10 Thursday AM Reads

Its Fleet Week in NYC — say hello to a sailor — and full sail ahead into our morning train reads:

• Why Liquidity-Starved Markets Fear the Worst Bankers, investors and hedge-fund managers are rattled by the lack of liquidity in the markets (WSJbut see Market Is Becalmed, With No Reason to Rally or Sell (NYT)
• The $10 Hedge Fund Supercomputer That’s Sweeping Wall Street (Bloomberg)
• Apple Watch and Continuous Computing (Stratechery)
• 67 short pieces of advice you didn’t ask for (Raptitude)
• Letterman: 10 Most-Watched ‘Late Show’ Episodes (Speakeasysee also The Early Days of Dave: 7 Must-See Vintage Letterman Clips (Speakeasy)

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Discussions found on the web:
  1. Robert M commented on May 21

    I read w/ great interest Apple Watch and Continuous Computing (Stratechery). I could not disagree w/ the author more. First the authors admitted dependence on Google is off putting. It is one thing to have access to the library of Knowledge. It is totally another to have the library constantly decide for you what knowledge you should have.
    The author goes further in his addiction w/this statement, “the very premise of the cloud service is to intelligently notify you about what you need to know when you need to know it,” The 1984 approach to the world is exactly what Apple has been about. To cede to Google, the cloud or any algo that determines what info you should have is letting the library decide for you.
    A long time ago one of the most useful lessons I learned in trading options was to actually manually determine your theoretical P/L. It made you constantly rethink what vol settings you were using versus what was happening in the crowd. It made your macro world the predominate factor not the micro. Even w/the algos exploiting universal vols on expiration things return to norm on expiration. Letting a watch determine your micros mean all you really are concerned about is FOMO. It is no way to lead your life.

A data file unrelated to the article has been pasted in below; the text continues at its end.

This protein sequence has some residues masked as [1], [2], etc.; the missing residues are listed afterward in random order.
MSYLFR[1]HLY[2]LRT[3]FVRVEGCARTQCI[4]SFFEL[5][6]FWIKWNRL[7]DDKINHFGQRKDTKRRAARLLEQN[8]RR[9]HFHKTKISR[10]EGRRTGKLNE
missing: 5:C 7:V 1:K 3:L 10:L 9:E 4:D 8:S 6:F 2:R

2. RW commented on May 21

    Is finance doing what it’s supposed to?

    …even as the global supply of capital soars to new heights, thanks to both expansionary monetary policy and excess private saving, corporate profits, particularly in finance, hit record levels, while average people are still paying a high price for borrowing. This paradoxical confluence of abundant capital for the well-connected and high corporate profits implies that corporations face little competition, because in theory abundant capital would make it easy for competitors or incumbents to expand their profitable operations, driving margins down. These same facts also suggest that what economists sometimes call the “real economy” hasn’t been cut in on the sweet deal available to banks, quasi-banks, and others with access to the privilege of cheap money. The result is a profusion of economic rents—unearned resource extraction by economic actors in a lucky position to profit from their advantage.

    NB: It should be clear by now that, no, finance is not “doing what it is supposed to.” One rather obvious response is taxes on finance need to go up, possibly by a great deal.

  3. rd commented on May 21

    So the big banks are now officially convicted felons. Does this mean that they have to report into a probation officer regularly and wear an ankle bracelet if they are going to travel? I also assume that the banks will need to register with the local police station as a known “Checks Offender” if they move to a new neighborhood.

    • rd commented on May 21

      Or they could be deemed a “Habitual SECs Offender” and required to register.

  4. couragesd commented on May 21

    “With one false tweet, computer-based hack crash led to real panic”
    Date:May 20, 2015 Source:University at Buffalo Summary:A false tweet from a hacked account owned by the Associated Press demonstrates the need to better understand how social media data is linked to decision making in the private and public sector, according to new research.

    • hue commented on May 21

      The US just declassified al-Qaeda’s job application form. It’s bizarrely corporate. (vox http://bit.ly/1LppVYv) uber for terrorists in the works?

  5. VennData commented on May 21